A: I am not going to talk about that. We are just going to keep our options open with respect to that. Sorry about that.

Q: How much healthier are you guys in regards to cap space than you have been the last couple of years?
A: I think we are in pretty good health. We are headed in the right direction with respect to the cap.

Q: Is it a concern to you at all with how that money gets distributed?
A: I think we will be able to do what we need to do. I think we will have enough money to do what we need to do in the offseason, as far as free agency goes and whatever we decide to do with the other guys.

Q: Do you take a look at [Marcus] Mariota just in case he winds up in your division?
A: We look at everybody.

Q: Do you look at specific players and say we may have to face them, so do you look at them with a different eye that way?
A: We are evaluating him if he is there when we pick at nine. We are evaluating him for that, not necessarily if he is going to be in our division or something like that. We are evaluating him as a prospect right now.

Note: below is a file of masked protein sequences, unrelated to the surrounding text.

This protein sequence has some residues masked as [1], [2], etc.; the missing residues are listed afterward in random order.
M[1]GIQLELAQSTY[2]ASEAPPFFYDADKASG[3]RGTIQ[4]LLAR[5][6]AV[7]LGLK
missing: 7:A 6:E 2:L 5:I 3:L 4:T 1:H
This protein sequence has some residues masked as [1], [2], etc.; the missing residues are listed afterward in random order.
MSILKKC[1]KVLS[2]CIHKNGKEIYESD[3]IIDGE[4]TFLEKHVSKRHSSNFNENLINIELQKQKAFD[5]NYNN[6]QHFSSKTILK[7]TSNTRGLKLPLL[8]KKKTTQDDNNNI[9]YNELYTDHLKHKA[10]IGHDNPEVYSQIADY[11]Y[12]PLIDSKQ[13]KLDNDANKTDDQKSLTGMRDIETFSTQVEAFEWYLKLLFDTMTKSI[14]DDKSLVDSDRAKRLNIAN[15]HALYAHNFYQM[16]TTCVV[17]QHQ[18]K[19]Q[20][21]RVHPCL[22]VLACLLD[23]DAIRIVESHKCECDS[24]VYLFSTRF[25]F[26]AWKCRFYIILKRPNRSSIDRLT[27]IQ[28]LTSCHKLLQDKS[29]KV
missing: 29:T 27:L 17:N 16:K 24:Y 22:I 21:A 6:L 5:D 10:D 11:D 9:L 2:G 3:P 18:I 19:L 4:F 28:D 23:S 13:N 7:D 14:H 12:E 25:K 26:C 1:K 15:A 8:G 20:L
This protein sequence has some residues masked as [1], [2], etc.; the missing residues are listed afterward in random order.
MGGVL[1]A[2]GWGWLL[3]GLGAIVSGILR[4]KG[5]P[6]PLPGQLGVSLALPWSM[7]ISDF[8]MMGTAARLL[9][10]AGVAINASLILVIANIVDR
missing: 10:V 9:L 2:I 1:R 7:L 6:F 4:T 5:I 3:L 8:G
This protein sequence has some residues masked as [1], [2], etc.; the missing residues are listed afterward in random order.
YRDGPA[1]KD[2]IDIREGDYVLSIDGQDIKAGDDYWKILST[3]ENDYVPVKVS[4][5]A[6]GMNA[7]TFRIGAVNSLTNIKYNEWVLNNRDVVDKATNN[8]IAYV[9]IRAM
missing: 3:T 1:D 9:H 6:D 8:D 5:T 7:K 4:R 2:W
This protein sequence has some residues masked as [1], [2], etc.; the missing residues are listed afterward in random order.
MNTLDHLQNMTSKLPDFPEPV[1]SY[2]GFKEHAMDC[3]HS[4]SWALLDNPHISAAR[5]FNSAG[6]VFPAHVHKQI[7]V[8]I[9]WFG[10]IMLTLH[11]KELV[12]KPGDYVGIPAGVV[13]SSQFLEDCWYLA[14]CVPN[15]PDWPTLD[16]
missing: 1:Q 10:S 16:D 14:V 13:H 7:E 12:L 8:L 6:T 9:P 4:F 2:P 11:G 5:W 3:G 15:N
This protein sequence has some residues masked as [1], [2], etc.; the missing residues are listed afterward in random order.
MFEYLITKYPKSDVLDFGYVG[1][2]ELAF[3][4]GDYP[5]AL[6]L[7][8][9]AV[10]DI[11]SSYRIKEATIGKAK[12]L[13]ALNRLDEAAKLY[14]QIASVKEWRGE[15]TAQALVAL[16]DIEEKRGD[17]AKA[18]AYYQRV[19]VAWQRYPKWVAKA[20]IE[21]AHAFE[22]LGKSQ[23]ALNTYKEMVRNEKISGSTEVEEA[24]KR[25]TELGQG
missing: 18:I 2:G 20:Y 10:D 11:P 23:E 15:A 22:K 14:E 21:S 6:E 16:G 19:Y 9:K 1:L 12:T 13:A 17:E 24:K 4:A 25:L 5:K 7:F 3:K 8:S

Q: Have the changes to the conduct policy changed the way you guys evaluate off the field concerns? Have you noticed any change in that regard?
A: We always try to weigh the options of what a guy’s off the field issues are. Sometimes we have taken chances on some guys who have had some issues. We have taken guys like that. You have to weigh the options.

Q: Now they come in with a strike against them because of the new policy… Does that change the way you weigh that?
A: I say this all the time; if a guy has a blotter of things, they usually don’t change that. Again, these kids are really young and they make some bad decisions. You can’t kill these guys, 18,19, 20-year old kids for decisions they make.